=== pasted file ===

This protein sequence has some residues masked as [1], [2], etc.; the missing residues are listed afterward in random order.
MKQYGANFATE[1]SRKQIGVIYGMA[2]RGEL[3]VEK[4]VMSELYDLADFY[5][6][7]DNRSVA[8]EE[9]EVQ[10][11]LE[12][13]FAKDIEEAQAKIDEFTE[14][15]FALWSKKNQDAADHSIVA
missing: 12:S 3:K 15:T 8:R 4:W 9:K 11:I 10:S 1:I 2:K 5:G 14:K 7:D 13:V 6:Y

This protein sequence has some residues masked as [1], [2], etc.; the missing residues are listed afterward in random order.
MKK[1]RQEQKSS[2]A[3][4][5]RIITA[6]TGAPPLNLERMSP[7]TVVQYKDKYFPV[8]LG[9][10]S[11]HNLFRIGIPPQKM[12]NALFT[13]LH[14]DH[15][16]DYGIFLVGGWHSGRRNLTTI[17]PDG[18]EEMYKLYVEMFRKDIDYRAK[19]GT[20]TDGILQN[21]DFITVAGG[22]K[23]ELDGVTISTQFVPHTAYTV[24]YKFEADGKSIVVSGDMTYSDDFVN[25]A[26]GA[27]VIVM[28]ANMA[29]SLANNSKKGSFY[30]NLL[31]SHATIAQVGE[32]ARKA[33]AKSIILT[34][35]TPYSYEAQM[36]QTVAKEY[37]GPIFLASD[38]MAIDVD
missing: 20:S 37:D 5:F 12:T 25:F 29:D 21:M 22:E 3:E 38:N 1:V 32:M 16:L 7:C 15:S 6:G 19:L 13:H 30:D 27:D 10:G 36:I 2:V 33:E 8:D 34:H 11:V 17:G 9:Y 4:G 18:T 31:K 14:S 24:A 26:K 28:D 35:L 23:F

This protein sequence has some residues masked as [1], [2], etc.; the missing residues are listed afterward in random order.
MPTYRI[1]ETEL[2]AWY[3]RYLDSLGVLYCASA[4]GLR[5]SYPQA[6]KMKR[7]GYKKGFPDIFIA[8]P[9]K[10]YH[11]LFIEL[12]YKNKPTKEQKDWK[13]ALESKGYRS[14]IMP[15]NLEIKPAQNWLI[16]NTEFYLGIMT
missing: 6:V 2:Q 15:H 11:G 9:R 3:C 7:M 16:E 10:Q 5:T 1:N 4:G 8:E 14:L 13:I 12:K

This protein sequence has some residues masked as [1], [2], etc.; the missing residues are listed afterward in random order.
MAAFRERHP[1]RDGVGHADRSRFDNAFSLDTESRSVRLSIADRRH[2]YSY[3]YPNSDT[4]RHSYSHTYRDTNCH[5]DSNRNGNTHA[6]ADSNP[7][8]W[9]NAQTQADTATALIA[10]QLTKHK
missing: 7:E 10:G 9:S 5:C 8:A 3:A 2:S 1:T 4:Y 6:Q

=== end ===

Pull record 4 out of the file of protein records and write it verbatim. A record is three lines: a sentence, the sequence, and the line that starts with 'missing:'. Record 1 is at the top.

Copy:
This protein sequence has some residues masked as [1], [2], etc.; the missing residues are listed afterward in random order.
MAAFRERHP[1]RDGVGHADRSRFDNAFSLDTESRSVRLSIADRRH[2]YSY[3]YPNSDT[4]RHSYSHTYRDTNCH[5]DSNRNGNTHA[6]ADSNP[7][8]W[9]NAQTQADTATALIA[10]QLTKHK
missing: 7:E 10:G 9:S 5:C 8:A 3:A 2:S 1:T 4:Y 6:Q